Another Autumn Budget Statement has been made; this time by Chancellor of the Exchequer, Jeremy Hunt. A Budget that should build a stronger and more resilient economy, according to the Chancellor. 

National Insurance, tax, savings, pensions and more will be affected. And, as with all budget statements, it will depend on your individual circumstances as to how you will be directly or indirectly affected.

In this article, we will look at some of the key points from the November statement and how they might have an impact on your household once they are introduced. 

The main headline from the Autumn Statement was that taxes would be reduced. “The biggest tax cut on work since the 1980s.”

But what does this mean in practice for you and your income? 

What Has Happened Since The Last Budget Announcement?

There is some good news since Chancellor, Jeremy Hunt made his last Budget Announcement. Good news that should have benefitted households.

Since the last Announcement, inflation in the UK has fallen significantly from a rate of over 11% down to 4.7%. This rate is also predicted to fall further to 2.8% by 2024.

Depending on your individual circumstances, you might have noticed that this has eased your spending for your everyday purchases, reducing your general cost of living. 

The most recent Budget Announcement saw the introduction of some tax cuts. For some of you, if you are a working family, this might benefit you financially, depending on your earnings. 

Key Takeaways From Chancellor, Jeremy Hunt’s Budget Announcement

Here are some of the key points from the Budget Announcement. 

A Cut In National Insurance Contributions

When we look at our pay packets in the future, lots of employees are going to see a lesser amount taken from their income that goes towards National Insurance contributions. This cut comes into effect from 6th January 2024 so the benefits to your pay packet will be almost immediate. 

Previıusly, National Insurance contributions were 12% of your salary. In the future, they will be 10%.

For families with two earners on the average income, the Treasury says this will save £900 over a year. If you are working part time and you work set hours, you will be able to calculate your own savings for the year ahead.

Obviously, this will be more difficult for those of you who work flexible hours that differ from shift to shift or for those of you who work multiple part time jobs. 

Are You Self Employed?

If you work on a self employed basis, there is also a cut in your National Insurance contributions which Chancellor, Jeremy Hunt says will be worth £350 a year and will benefit almost 2 million self employed people.

The Chancellor said he will simplify taxes for the self employed by abolishing class 2 National Insurance, saving you £192 on your annual tax bill.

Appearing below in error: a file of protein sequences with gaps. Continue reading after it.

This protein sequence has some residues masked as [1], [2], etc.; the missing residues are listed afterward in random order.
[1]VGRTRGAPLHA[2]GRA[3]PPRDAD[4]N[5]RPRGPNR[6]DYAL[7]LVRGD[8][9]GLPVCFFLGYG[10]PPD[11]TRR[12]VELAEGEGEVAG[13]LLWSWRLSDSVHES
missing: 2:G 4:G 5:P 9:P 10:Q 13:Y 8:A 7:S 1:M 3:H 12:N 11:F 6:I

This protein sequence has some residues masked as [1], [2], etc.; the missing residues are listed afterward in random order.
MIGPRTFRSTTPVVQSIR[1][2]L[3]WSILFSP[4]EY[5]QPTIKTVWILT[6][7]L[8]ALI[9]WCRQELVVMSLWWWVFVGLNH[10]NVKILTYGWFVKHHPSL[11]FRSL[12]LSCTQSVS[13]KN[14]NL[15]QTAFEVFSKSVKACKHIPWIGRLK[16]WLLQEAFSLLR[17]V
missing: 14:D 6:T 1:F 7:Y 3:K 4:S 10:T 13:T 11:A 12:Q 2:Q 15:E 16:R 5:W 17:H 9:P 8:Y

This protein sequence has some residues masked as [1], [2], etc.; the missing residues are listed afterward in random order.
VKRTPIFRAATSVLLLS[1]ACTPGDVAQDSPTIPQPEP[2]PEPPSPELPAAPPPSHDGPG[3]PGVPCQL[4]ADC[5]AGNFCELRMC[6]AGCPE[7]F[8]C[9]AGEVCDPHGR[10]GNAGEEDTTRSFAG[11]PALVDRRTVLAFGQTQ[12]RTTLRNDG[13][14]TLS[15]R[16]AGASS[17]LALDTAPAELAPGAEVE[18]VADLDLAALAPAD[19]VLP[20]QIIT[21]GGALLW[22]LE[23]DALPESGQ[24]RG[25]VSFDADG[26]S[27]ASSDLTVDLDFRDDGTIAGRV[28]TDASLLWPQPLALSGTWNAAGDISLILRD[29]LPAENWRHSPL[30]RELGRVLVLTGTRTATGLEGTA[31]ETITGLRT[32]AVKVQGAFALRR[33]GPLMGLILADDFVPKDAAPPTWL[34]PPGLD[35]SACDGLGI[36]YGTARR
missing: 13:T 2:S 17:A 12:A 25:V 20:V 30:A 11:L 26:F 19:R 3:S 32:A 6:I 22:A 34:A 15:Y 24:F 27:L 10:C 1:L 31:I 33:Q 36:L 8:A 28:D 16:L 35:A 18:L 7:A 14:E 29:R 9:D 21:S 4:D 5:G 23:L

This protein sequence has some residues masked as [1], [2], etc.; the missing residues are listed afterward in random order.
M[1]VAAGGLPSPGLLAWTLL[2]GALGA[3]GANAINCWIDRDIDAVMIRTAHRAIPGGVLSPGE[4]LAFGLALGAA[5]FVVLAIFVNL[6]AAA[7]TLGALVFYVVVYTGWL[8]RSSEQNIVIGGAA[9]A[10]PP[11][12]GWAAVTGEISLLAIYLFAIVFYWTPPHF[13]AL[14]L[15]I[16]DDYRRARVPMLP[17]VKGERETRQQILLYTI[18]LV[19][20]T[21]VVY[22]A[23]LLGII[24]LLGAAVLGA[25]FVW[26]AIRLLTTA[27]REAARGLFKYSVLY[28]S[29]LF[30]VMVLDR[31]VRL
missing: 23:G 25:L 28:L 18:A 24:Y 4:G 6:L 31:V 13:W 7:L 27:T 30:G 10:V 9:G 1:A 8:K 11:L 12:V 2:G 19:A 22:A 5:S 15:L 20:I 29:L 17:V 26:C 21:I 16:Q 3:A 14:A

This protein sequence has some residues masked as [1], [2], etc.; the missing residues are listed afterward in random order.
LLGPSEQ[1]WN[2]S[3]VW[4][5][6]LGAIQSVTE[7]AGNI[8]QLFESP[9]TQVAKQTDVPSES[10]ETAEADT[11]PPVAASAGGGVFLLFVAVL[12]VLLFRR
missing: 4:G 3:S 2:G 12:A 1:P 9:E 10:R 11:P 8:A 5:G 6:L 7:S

If you make profits over £12,570, your class 4 rate of National Insurance will fall from 9% to 8%.

This gives you the saving of £350 in 2024-25 if you are making the amount the average self-employed person makes; £28,200.

Tax Threshold Freeze

The tax threshold freeze is where critics have said Chancellor Jeremy Hunt is giving with one hand (cutting the amount of money you contribute in National Insurance) and taking with the other.

The money for the Treasury needs to come from somewhere and the tax threshold freeze is going to provide some of that.

At the moment, the freeze on personal tax thresholds will stay in place until 2028. Critics say this will eventually put a squeeze on lower income families – and for many of you who are working part time because you could end up paying tax on wages that you weren’t paying before.

The personal allowance remains at £12,570. Up until this amount, you don’t need to pay personal income tax. As wages rise with inflation, those of you who are working part time could fall into having to pay tax on your income once your salary exceeds £12,570. This is likely to happen for many because that £12,570 allowance won’t increase with inflation.

Critics have labelled this a stealth tax and say workers are actually not much better off than if the Treasury had not introduced the freeze on the tax threshold.

Help With Housing Costs

If you are a renter and you are claiming benefits to help with your housing costs, there was some recognition for you in the Autumn Budget Announcement. This follows lobbying by MPs, councils and campaign groups who said more help was needed for people.

Local Housing Allowance (LHA) has been increased so that it is enough to cover the lowest 30% of rents. The government says this will give 1.6 million households an average of £800 in support next year.

However, if you are waiting for this help with your housing costs, you will need to wait a bit longer as this measure will only come into place in April 2024.

If you are claiming housing benefit, Local Housing Allowance sets the limit that you can claim if you are renting from a private landlord. As the name suggests, this differs between localities. The area you live in and the size of the property you live in determine how much you can claim.